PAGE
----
The Burma Army’s True News Information Team reported on July 10 that the military would be charging organizers of a peaceful protest in Kyaukme, northern Shan State, with violating Article 19 of the Peaceful Assembly and Peaceful Procession Law and Article 18 of the Prevention and Control of Communicable Diseases Law.
The protest had been held on the same day and was attended by thousands of local people who demanded justice for victims of military violence, specifically for a man shot and killed in Pang Kyin village and two others injured in fighting between the Burma Army and the Restoration Council of Shan State (RCSS) at the end of June.
“The army is going to prosecute the organizers of the protest. It’s not the right way to solve the problem. They should take legal action against the perpetrators,” Sai Lek, the general secretary of the SNLD, told SHAN.
He said that the army was supposed to protect people and provide security for the country, but that in the case of Burma, it was “committing abuses against the people.”
“People protested against them because they cause suffering for the people,” Sai Lek said.
It is known that the organizers of the protest were from Hai Kwee village in Kyaukme Township, and include local men Sai Than Maung, Zawtika, and Arliya.
Parliamentarian for Kyaukme Township Sai Tun Win said that the army has yet to make an official announcement that the charges have been issued, and knowledge of the prosecution remains limited to the True News Information Team’s statement.
“We are negotiating with respective officials to not prosecute the three protest organizers,” Sai Tun Win told SHAN.
According to local reports, soldiers from the Burma Army’s Infantry Battalion 23, based in Hsipaw, shot dead Long Su, aged 58 in Pang Kyin village in Hai Kwee village tract in southern Kyaukme on June 29, 2020. Pang Kyin resident Nang Seng also suffered gunshot injuries, and Sai Aik Maung, who lives in Akee village, was beaten by soldiers and hospitalized.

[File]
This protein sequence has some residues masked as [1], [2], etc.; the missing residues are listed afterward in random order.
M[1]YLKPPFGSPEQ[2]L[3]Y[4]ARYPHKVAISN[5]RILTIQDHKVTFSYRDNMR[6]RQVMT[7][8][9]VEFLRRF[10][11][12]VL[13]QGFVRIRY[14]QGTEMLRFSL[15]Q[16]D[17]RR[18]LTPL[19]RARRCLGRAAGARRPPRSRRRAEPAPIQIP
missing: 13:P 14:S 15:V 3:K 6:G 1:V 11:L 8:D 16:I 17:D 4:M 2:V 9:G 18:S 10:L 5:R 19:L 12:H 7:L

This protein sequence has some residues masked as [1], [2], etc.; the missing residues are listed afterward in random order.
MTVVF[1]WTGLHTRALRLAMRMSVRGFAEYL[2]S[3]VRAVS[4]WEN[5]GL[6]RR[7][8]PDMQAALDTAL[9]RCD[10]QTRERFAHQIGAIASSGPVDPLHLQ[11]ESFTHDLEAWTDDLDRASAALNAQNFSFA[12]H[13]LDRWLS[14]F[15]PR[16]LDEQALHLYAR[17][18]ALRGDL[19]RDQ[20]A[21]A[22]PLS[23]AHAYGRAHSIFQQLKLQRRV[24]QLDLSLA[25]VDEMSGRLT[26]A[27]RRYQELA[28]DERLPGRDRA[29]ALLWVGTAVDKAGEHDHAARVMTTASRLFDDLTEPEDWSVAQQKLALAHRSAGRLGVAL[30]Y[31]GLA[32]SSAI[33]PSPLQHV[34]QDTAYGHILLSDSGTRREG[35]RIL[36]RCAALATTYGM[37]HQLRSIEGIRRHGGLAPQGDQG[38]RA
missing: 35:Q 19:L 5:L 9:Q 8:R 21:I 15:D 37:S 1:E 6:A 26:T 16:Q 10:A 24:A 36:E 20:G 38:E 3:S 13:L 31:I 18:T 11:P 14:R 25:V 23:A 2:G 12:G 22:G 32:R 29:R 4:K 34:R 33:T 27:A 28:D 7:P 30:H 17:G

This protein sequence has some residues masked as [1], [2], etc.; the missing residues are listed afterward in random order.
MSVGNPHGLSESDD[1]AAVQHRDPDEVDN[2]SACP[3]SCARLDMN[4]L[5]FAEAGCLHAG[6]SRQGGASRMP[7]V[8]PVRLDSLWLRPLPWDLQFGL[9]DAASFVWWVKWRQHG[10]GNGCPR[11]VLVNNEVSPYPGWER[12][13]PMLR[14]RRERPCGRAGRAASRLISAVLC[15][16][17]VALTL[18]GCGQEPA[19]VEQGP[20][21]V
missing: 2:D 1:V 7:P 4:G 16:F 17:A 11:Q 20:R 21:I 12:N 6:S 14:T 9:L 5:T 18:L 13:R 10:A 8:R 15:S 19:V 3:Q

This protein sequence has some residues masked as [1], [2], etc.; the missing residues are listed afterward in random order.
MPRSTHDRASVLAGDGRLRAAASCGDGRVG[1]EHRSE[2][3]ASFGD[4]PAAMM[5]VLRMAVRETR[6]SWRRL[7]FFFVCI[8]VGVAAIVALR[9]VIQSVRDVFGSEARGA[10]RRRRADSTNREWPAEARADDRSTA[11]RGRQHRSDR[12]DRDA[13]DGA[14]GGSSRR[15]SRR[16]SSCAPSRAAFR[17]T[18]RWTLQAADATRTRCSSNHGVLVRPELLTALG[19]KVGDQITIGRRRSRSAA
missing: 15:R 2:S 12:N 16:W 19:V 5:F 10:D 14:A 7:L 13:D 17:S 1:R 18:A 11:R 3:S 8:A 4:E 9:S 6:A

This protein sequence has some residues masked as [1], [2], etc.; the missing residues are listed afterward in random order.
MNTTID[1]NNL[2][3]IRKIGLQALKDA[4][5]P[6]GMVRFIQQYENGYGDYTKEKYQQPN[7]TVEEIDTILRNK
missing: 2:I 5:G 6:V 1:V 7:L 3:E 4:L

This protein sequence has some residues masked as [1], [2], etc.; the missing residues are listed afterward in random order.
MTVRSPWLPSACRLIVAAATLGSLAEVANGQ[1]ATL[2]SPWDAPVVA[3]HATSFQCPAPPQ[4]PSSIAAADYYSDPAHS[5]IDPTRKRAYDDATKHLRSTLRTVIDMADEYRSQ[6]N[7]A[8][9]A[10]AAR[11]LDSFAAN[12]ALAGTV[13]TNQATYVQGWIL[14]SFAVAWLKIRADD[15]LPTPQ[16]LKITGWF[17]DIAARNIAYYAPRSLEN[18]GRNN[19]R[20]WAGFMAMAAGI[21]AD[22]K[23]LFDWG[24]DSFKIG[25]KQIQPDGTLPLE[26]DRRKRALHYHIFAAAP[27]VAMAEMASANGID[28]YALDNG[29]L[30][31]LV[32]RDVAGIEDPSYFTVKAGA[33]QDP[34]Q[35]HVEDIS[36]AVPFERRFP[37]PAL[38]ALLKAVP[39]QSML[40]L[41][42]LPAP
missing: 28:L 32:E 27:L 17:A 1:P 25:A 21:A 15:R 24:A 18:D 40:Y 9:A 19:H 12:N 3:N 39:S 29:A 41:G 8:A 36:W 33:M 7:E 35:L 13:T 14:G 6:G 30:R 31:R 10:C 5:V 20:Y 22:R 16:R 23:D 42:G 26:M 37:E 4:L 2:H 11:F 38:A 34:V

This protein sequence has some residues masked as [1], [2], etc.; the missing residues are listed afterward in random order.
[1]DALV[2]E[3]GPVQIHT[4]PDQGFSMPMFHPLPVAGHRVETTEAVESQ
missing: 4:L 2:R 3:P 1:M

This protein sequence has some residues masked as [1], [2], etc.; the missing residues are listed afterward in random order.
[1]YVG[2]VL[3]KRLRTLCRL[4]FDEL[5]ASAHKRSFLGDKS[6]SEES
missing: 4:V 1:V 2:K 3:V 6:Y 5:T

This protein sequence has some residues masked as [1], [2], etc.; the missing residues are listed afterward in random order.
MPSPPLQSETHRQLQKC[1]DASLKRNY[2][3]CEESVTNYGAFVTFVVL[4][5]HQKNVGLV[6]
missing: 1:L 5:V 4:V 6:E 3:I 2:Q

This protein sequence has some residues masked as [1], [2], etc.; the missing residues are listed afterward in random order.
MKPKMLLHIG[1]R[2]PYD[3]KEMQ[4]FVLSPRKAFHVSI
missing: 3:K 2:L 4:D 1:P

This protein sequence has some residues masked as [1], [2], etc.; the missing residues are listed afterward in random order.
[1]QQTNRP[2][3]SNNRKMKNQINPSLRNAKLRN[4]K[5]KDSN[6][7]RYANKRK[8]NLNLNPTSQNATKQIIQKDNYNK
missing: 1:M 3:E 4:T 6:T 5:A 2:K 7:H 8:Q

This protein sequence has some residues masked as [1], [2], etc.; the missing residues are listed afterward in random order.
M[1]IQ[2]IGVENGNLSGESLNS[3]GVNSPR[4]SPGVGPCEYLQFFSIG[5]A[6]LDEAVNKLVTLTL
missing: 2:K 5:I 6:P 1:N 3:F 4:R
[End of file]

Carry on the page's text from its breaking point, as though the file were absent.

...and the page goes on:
Thousands of protesters carried banners stating, “We don’t need a Tatmadaw that kills innocent people” on the July 10 demonstration in Kyaukme.
“Instead of paying reparations to the victims, they are trying to prosecute the protesters. In my opinion, they are oppressing people and making them fearful. It shows there is no rule of law,” the SNLD’s Sai Lek told SHAN.
He added that the military should take responsibility for its actions and prosecute those responsible for the violence, and that the Myanmar National Human Rights Commission should also take legal action.
“The prosecution [of protesters] cannot make people trust the army,” he said.
The Burma Army attacked the RCSS in Kyaukme multiple times between June 25 and 29. The RCSS is a signatory to the Nationwide Ceasefire Agreement with the government and military.
Source: The Shan Herald Agency for News